Wednesday, 3 October 2007

David Cameron - like it

Despite the BBC mobile service putting the speech below North Korea's latest unstable promises, the 'news' about Diana, andBush vetoing a bill, his speech once found looks good to me. I think this is very effective:

It wasn't just that we' heard it all before, I mean literally heard it all before. I think actually quite a lot of people in America had heard it all before as well. There were the GP surgery family friendly opening hours, we've had that one three times before; eco towns, four times before; competitive sport in our schools, six times before - and no indication about how any of these things are going to be done. But it wasn't just that. It was the cynicism of it. He told us things that he knows he can't do. British jobs for British workers, it's illegal under British law. Deporting people for gun and knife crime, you can't do that because of Labour's Human Rights Act. I have to say to the prime minister: if you treat people like fools, you don't deserve to run the country, let alone win an election."

Anything that promises to cut central interference into teachers' decisions gets my vote:

We will give head teachers complete command of their schools. If they want to have enforceable home/school contracts which parents have to sign about the behaviour of their children before the children go to school, that's fine. And no ifs, no buts, if a head teacher wants to exclude a pupil because their behaviour is wrecking the education of others, they should be able to do so. The appeals panels have got to go.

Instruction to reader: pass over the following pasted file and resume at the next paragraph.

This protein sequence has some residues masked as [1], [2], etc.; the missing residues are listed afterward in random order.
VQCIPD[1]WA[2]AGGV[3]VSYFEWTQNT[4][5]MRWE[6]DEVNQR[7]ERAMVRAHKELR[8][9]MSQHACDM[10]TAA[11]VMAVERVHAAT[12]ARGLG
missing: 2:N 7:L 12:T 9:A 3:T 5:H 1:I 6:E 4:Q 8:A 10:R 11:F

I still don't like where they are spending their money, inheritance-tax wise, though I'm sure their focus groups say otherwise. The Indie has a good letter on this. But for now, the Tories are ticking up, overtaking Labour for me. Updating the SWING!

1 comment:

purplepangolin said...

Cutting taxes is not spending government money. It is taking less of our money. Now, there is a moral argument to be had about who should be taxed and by how much, but I think that the argument should start from the premise that the government needs to justify taking money frrom us rather than us justifying why we should be allowed to keep some of it.